Insurgent Imagery

"In its center grows a huge tree. Its branches are spread over most of the greenhouse, and its roots bubble up from the ground, forming a dense web of bark."

This description of the tree that sits at the center of Amity's main greenhouse is rich in detail, providing readers with a clear image of the setting. The vivid descriptions of the setting here are so important because they reveal a lot about Amity itself. Up until this point, Amity has been the most mysterious faction; Tris rarely interacted with anyone from Amity in the first book, after all. Their unique setting, surrounded by nature and always at peace, sits in stark contrast to the war-torn city inside the fence. 

"I'm struck, suddenly, by how handsome he is—all his features are proportionate, his eyes dark and lively, his skin bronze-brown."

One of the few things that Tris ever notices in great detail and relays to readers is Tobias. Nearly every time she sees him, readers are provided with a detailed description of his face, his body, or his tattoos, painting a rich picture of the man she has come to love. Though she does not spend a lot of time talking about her feelings for him—very rarely are readers given a straightforward explanation of how Tris feels—it is easy to infer how much she cares for him based on these descriptions. 

"More come from the next landing, a steady flow of blue-clad people in dim blue light, the whites of their eyes bright as lamps in contrast to everything else."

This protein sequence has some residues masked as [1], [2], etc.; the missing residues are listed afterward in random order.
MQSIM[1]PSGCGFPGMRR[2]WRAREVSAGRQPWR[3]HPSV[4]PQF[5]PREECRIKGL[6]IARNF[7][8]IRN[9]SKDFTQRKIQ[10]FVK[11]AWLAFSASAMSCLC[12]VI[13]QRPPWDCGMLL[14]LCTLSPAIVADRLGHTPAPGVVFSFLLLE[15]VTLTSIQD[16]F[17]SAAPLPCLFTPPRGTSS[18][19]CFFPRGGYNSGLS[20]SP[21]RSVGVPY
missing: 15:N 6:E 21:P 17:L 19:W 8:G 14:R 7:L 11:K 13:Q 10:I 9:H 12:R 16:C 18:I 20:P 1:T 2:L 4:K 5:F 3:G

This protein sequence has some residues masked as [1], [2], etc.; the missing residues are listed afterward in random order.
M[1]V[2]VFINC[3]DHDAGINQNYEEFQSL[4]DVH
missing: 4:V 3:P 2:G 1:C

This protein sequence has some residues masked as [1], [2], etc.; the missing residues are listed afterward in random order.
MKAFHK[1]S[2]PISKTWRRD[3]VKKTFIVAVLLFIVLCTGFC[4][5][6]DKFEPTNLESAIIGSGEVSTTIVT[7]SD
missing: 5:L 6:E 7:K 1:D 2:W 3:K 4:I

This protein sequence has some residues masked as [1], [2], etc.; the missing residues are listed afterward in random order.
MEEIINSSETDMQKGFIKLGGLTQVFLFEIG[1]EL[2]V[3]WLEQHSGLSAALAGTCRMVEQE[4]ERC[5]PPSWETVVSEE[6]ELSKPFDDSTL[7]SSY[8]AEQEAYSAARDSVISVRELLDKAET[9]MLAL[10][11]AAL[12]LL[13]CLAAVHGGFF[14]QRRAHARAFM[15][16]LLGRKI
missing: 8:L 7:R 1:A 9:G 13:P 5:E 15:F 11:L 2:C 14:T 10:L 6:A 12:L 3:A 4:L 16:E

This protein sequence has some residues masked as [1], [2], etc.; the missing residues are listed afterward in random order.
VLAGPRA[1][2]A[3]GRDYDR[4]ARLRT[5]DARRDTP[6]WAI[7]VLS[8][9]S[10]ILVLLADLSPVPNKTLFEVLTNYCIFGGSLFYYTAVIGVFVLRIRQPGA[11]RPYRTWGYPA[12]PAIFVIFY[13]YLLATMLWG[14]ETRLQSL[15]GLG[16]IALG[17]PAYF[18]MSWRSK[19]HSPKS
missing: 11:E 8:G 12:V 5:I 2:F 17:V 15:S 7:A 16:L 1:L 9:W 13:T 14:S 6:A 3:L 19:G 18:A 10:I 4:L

Tris is hyper-aware of everything while in Erudite headquarters, so some of the most vivid imagery comes from the scenes she sees inside. In this description, readers get a clear picture of Erudite citizens streaming from the buildings, evacuating as the factionless and Dauntless attack. The color blue binds them together, and most noticeable is the whites of their eyes. This scene is especially shocking to Tris, since many of these people are innocent; through this description, readers can get a better sense of the shock she feels while watching them. 

"Her nose is bleeding, and I see lines of fingernail scrapes in her cheeks, on the side of her throat, turning red with blossoming blood. She glares at me, pinching her nose closed, her hair disheveled, her free hand trembling."

After attacking Jeanine, Tris takes note of every detail of her face because the blood and scratch marks are evidence that for once, Tris has managed to beat Jeanine. Even if it was only in this moment, she broke her, and the evidence of Jeanine's weakness shows on her mangled face. This detailed description allows readers to see, through Tris's triumphant eyes, what she has done to the woman who has ruined her life.